‘E-business is business-as-usual’
March 2, 2016
"E-commerce is just commerce,” says Marc Huijbregts, former Managing Director Accenture Digital. For retailers, adopting an omnichannel strategy may be the biggest change they will ever make. That’s why it should be high on the boardroom agenda.
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“Actually, e-commerce is just commerce,” says Marc Huijbregts, former Managing Director Accenture Digital. “E-commerce literally means that you sell 100% online, like the Bol.coms of this world. The most successful retailers are those who adopted a clear omnichannel strategy a long time ago. They sell their products and services through various channels: online, physical and mobile. E-commerce is ‘business as usual’. It’s the new standard in 2016. Today’s consumers want to be able to buy products, return them, and ask questions through all channels.”
Companies that have yet to make the major transition to a mature omnichannel strategy are already running late. “No company wants to end up like Kodak,” says Huijbregts. “And yet you can regularly read about struggling companies in the papers. Companies that fail to properly integrate their online strategy into their overall strategy and don’t have a mature presence online are increasingly falling behind – with all the negative consequences that entails.” Huijbregts cites the case of Macintosh, the parent company of stores such as Dolcis, Invito, and Manfield, and formerly also of Halfords and BelCompany. “They didn’t pay enough attention to online. And it’s not the only company to miss the boat. The world and consumers are changing rapidly. It’s up to companies’ management to keep up with these developments.”
Although consumers have been buying products online for many years, management have not always realized the strategic value of online buying. “People generally find it hard to change. They often hang on to their old strategy. However, to reach today’s consumers and to stand out from the crowd, a more market-oriented way of thinking needs to be adopted at the boardroom level.”
It is not just the lack of a market-oriented approach that is the trouble. In addition, in many cases, insufficient resources are freed up to fund a well-integrated strategy, a sound organization, and talent. But these are all essential factors. “You often hear that ‘retail is detail’, and this certainly applies to online,” says Huijbregts. “As a retailer, you need to fine-tune to perfection. That’s what consumers expect these days. Communication, navigation, logging in and out – everything needs to go smoothly, or consumers will simply go elsewhere.”
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Online revenue can also be increased by applying analytics to your target group, both with regard to current and new customers. This includes smart algorithms that suggest other products that customers might find interesting. “Many stores could refine their cross-selling and up-selling. We all recognize this phenomenon: you book a holiday online, for instance to Ireland, and for the next umpteen weeks, you keep seeing online ads for other holidays to Ireland. You don’t want that.” A company that has successfully tackled this issue," says Huijbregts, "is Bol.com."
Retailers do not always realize that making the switch to an omnichannel strategy is one of the biggest changes they will ever make. In fact, a retailer’s online strategy should be a boardroom topic, emphasizes Huijbregts. “It could be the remit of a marketing director, or a board member for e-commerce. If more than 30 percent of revenue is earned online, the board should be involved.” The transition to online is a strategic program. “What’s the added value of a physical store if customers buy online? It’s the shopping experience. But what does that look like these days? And is this experience special enough to justify a premium? In other words, can you sell the product in the store at a higher price than online?” Retailers moving to an omnichannel strategy would be well-advised to think about this carefully.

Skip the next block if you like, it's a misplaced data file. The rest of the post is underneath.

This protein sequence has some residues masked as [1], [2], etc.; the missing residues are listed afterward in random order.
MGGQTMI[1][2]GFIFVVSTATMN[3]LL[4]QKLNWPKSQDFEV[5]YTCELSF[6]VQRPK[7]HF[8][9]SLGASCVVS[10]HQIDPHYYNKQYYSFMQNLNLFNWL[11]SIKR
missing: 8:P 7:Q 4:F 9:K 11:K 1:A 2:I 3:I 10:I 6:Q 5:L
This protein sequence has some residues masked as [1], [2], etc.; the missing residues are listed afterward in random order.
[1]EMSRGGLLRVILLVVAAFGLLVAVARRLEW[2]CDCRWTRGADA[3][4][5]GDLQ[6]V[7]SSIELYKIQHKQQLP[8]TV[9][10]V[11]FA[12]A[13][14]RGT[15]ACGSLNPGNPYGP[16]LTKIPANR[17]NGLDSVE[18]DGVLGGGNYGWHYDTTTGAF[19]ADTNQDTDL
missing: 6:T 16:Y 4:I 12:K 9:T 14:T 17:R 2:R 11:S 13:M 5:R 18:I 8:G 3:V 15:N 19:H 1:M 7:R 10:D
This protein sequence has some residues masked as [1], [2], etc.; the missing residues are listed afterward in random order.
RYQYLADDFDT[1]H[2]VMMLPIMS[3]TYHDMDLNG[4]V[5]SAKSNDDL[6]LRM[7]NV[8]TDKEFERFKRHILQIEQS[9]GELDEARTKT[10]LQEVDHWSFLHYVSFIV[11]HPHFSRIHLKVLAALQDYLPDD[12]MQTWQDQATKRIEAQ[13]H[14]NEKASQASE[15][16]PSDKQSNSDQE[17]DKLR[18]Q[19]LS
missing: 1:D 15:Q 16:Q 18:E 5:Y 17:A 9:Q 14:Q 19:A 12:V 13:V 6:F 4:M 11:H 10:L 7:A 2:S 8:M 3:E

Every company needs to engage in ongoing innovation. Certainly, in the world of retail, new technologies will lead to even more changes. “Take 3D printing. This will turn everything upside down. Although the type of material used still needs to be improved, it has already opened up opportunities. Nike, for example, is customizing shoes: 3D-printed shoes always fit better than shoes bought in the store.” Another technology that will be very influential, says Huijbregts, is virtual reality. “This particularly adds value in terms of customer experience. In the construction industry, for instance, it can be used to enable buyers to walk through their new home before it is built. And travel agencies can show travelers around a hotel and its surroundings.”
Huijbregts acknowledges that companies that started off as online stores have an advantage over those that started in bricks and mortar. “If you start an online store from scratch, you don’t have a legacy to deal with.” Nevertheless, there are examples of stores that have managed the transition to online very well. One example is John Lewis, a British chain of department stores. “These department stores for consumers in the mid-market segment used to have a rather staid and boring image. A few years ago, however, the company developed and implemented the right omnichannel strategy. Now, 25 to 30 percent of its revenue is earned online.” Having a good vision was part of the success, as was having the guts to take the necessary steps. “John Lewis understood that the switch to online required more than just a website. It’s a complete program, involving a website, marketing, staff, and logistics. Whether you’re selling just one product online or a hundred thousand products, you need a solid basis.”
Like to know more about digital commerce? Visit the Accenture Digital website.